Campfield’s bills highlight certain communities; ostracize others

Cameron Morgan, Chattanooga, Tenn. — On CNN’s homepage, buried far down in the World section, without a photo or any emphasis, rests the headline, “Ugandan tabloid prints list of ‘homosexuals.’” In the article, it highlights recent legislation which has passed in Uganda making homosexuality punishable by life in prison.

A few hours away, in his office, Knoxville senator Stacey Campfield (R) sits, having just proposed bills (SB1608, SB2493) which highlight club attendance as the marker of club relevancy and make attendance necessary to qualify it for funding through student fees.

If you aren’t seeing the parallels between these two acts, let me mention that the Tennessee legislation comes as a direct reaction to UTK’s proposed Sex Week, which aimed to educate the student body about safe sex practices, among other issues related to sexual activity.

Not to mention that Senator Campfield has a history of targeting persons who don’t operate in the binary through his 2012 bill, coined the “Don’t Say Gay” bill. The bill would have made it mandatory for a school to alert a parent if their child was suspected as gay.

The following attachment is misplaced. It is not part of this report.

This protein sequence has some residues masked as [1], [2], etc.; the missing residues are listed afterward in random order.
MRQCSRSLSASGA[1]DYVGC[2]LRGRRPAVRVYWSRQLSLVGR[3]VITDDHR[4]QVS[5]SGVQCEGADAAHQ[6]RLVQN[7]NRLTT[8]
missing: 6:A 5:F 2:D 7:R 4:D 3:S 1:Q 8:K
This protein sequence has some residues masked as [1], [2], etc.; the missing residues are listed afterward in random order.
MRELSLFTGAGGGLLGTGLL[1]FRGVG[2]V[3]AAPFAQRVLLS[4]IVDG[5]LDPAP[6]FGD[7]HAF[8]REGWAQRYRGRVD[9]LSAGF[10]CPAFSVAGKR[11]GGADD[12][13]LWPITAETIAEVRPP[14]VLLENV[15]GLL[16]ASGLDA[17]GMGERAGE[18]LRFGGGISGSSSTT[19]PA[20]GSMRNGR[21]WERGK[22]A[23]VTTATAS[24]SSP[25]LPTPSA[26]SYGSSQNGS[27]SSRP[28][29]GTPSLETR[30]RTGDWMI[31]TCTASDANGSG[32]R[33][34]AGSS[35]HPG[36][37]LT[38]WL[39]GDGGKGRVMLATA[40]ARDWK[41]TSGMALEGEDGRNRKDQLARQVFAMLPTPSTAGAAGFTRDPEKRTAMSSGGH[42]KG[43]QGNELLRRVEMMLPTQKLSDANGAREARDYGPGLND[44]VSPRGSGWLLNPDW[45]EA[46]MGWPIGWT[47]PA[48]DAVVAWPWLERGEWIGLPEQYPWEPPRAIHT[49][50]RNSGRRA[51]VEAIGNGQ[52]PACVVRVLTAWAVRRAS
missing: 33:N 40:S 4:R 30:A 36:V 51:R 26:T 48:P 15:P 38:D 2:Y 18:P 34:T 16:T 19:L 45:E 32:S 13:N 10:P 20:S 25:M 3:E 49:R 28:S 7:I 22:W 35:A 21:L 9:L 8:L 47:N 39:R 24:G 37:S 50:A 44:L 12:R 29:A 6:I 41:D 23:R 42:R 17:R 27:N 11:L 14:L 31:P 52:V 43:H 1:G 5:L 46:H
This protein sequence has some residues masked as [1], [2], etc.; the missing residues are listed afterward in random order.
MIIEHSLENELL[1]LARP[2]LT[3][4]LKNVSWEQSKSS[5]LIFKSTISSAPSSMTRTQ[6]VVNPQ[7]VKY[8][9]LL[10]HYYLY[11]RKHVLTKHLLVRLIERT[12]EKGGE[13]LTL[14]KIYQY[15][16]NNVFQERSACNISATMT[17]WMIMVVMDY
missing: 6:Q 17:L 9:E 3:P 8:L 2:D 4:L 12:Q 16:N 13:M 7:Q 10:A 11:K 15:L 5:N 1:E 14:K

Proposed solutions to track student membership include asking students to record and report the names of all students involved through electronic programs like OrgSync.

As it relates to UTC, if made to publish the names of their members to prove attendance in order to get the funding to continue operating, more controversial clubs would be targeted and we could potentially open ourselves up to “hit-lists” on campus.

So you are beginning to see why this legislation is problematic. So you see, if this bill is passed, our student fees could be used to weed out any minority or challenging idea against the majority opinion (those clubs with the most attendance), effectively attacking our own community of students and thinkers.

If we shall be made to achieve anything, let us at least achieve some common agreement that college is about being challenged in order to find out what you think and find those people who think like you.

If you’re interested in signing the petition, I strongly encourage you to:

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